Can you describe in more detail why you thought the book was offputting?

    Thanks for looking into all this.

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    I am David Barker, the author of Welcome to Free America. In a cab, minutes after leaving the MSNBC set on Monday, I received a Google alert about this forum. It was a real boost to find out that someone was watching!

    Wesker1982 - I hadn't seen "Chaos Theory" before, but it is a fantastic book, thank you for recommending it. I'm sorry to hear that you didn't like my book. I'd love to hear what you didn't like about it.

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    Member asurfaholic's Avatar
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    Quote Originally Posted by barkrich View Post
    I am David Barker, the author of Welcome to Free America. In a cab, minutes after leaving the MSNBC set on Monday, I received a Google alert about this forum. It was a real boost to find out that someone was watching!

    Wesker1982 - I hadn't seen "Chaos Theory" before, but it is a fantastic book, thank you for recommending it. I'm sorry to hear that you didn't like my book. I'd love to hear what you didn't like about it.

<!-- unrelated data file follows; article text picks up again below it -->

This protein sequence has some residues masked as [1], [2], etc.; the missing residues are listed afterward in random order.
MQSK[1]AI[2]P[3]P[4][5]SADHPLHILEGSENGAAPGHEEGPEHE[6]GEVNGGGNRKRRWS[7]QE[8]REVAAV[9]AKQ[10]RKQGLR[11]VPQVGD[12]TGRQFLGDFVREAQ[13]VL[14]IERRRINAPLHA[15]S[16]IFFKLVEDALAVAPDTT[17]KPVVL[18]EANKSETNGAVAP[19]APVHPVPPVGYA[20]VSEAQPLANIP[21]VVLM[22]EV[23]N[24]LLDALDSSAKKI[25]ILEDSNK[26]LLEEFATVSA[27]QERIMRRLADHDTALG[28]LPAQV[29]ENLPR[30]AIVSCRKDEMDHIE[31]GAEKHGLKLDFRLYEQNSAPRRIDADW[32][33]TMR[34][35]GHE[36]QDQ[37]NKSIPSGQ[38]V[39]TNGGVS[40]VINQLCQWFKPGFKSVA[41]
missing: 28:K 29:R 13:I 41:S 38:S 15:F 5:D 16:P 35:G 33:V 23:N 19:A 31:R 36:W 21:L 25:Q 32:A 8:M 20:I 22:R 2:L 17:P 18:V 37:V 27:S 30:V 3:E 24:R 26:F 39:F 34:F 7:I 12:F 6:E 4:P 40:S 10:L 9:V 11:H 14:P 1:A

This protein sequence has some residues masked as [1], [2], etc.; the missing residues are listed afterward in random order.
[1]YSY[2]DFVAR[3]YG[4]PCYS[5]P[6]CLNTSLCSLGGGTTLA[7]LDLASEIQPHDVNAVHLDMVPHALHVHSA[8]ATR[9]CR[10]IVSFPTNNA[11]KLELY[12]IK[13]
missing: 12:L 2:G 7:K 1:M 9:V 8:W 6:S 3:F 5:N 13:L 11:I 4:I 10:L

Welcome! Your book is next on my list

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    Quote Originally Posted by barkrich View Post
    Wesker1982 - I hadn't seen "Chaos Theory" before, but it is a fantastic book, thank you for recommending it. I'm sorry to hear that you didn't like my book. I'd love to hear what you didn't like about it.
    I'm also interested in constructive criticism - I'm going to see if I can get it DL'ed tonight and start reading.
    One thing I can address is Wesker's comment about not adding anything new. There are quite a few AC's here and we have something of an echo chamber going on (mainly on the philosophy subforum).

    Personally, I don't think there is much new to add, since (as I like to point out in the chamber) there are actual AC societies in history. It has been tried before. I'm looking forward to seeing if this factors into your book.